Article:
NemanjaSaint SimeonSimeon
By 1188, Niš became the capital of Serbian king Stefan Nemanja.
Nemanja met Emperor Manuel in Niš in 1162, who gave him the region of Dubočica to rule over and declared him independent.

Aiadava

AeadabaAiadaba
In the Iron Age, the Thracians dominated the region, with one of their chief settlements being the nearby Aiadava; specifically, the Triballi are mentioned as inhabiting this region as early as 424 BC.
After the Romans conquered Moesia in the 75 BC, the new castrum (imperial domain with estates) and municipium was known initially as Ulpianorum and then Remesiana (Moesi) and laid on the Via Militaris road, between Naissus and Serdica.

Air battle over Niš

air war on November 7, 1944
The city was also the site of a unique and accidental friendly fire air war on November 7, 1944 between the air forces of the United States and Soviet Union.
The air battle over Niš occurred on 7 November 1944 over Niš, in Serbia, between the Air Forces of the United States and the Soviet Union in World War II due to both countries mistaking the other for Germans.

Names of European cities in different languages (M–P)

names in other languagesOther names of Plovdivother names
Niš (, ; names in other languages) is the third largest city in Serbia and the administrative center of the Nišava District.

Orient Express

Orient-Expressfamous European trainSimplon-Orient Express
Since 1885, Niš was the last station of the Orient Express, until the railroad was built between Niš and Sofia in 1888.
In 1885, another route began operations, this time reaching İstanbul via rail from Vienna to Belgrade and Niš, carriage to Plovdiv, and rail again to İstanbul.

Niš rebellion (1841)

Niš rebellion1841, after a failed uprisingNiš Uprising (1841)
In the 19th century Niš was an important town, but populated by Bulgarians in the 19th century, when the Niš rebellion broke out in 1841.
The Niš rebellion was a short-lived Christian uprising (5–26 April 1841) that broke out in the Ottoman nahiya (sub-districts) of Niš, Pirot, Vranje and Toplica, led by Miloje Jovanović and Nikola Srndaković-Srndak.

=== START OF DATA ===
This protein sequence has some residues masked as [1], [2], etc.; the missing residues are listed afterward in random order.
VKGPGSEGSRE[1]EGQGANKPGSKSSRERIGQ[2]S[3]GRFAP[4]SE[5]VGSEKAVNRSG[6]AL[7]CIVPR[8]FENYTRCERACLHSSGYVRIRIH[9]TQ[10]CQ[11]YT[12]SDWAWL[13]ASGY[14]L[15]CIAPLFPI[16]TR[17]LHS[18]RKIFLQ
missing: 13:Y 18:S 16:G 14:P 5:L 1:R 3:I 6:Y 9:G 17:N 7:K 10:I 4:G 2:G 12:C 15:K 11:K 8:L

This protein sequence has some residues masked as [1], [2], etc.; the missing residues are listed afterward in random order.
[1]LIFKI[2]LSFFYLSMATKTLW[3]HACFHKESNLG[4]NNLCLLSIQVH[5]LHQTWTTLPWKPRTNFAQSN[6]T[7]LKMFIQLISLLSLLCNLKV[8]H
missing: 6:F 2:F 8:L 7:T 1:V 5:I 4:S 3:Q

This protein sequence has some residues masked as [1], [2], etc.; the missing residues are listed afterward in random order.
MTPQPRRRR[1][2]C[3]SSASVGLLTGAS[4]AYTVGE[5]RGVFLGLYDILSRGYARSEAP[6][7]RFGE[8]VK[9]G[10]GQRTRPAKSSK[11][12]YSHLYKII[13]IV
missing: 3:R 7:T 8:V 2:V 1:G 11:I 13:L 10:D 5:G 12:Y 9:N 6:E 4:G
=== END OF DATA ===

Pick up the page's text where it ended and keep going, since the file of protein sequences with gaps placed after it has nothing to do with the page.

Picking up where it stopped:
Battle of Čegar

Battle of Čegar HillČegarat Čegar
During the First Serbian Uprising in 1809, Serbian revolutionaries attempted to liberate Niš in the famous Battle of Čegar.
Fought on the Čegar hill situated between the villages of Donji Matejevac and Kamenica near Niš in what is today southeastern Serbia, it ended in an Ottoman victory.

Russian-Serbian Humanitarian Center

In April 2012, the Russian-Serbian Humanitarian Center was established in the city of Niš.
RSHC) is an intergovernmental nonprofit organization with the headquarters in Niš, Serbia.

Aeroput

The national airline Aeroput included Niš as a regular destination for the route Belgrade—Niš—Skopje—Thessaloniki in 1930.
When the Kingdom of Serbs, Croats and Slovenes was established in December 1918, two-seaters Breguet 14 flew a regular route from Novi Sad through Belgrade and Niš to Skopje almost daily.

Stefan the First-Crowned

Stefan NemanjićStefanStefan Prvovenčani
Stefan Nemanjić later regained the region.
In 1203 the Bulgarian army attacked Vukan, annexing Niš.

Expulsion of the Albanians 1877–1878

fledexpelledexpelled most of the Muslim Albanian population
During the Serbian–Ottoman War (1876–1878) the Albanian neighbourhood was burned and some of the Muslim population of Niš fled to the Ottoman vilayet of Kosovo resettling in Pristina where they dominated trade while others went to Skopje.
The Muslims in the cities of Niš and Pirot were Turkish-speaking; Vranje and Leskovac were Turkish- and Albanian-speaking; Prokuplje and Kuršumlija were Albanian-speaking.

Celebration of 1700 years of Edict of Milan in Niš

celebration of 1700 years of Constantine's Edict of MilanCelebration of 1700 years of the Edict of Milan
In 2013, the city was host to the celebration of 1700 years of Constantine's Edict of Milan.
Constantine the Great, who wrote the Edict of Milan turned "the world history in a new direction, seeking to certain laws favoring Christianity," linking the three cities from different parts of Europe and Asia, Austrian Carnuntum, Serbian Niš (in which Constantine was born), and Turkish Izmit.

Clinical Centre of Niš

In December 2017, a new building of Clinical Centre of Niš spreading over 45,000 square meters was opened.
КЦН / KCN) is a medical centre located in Niš, Serbia.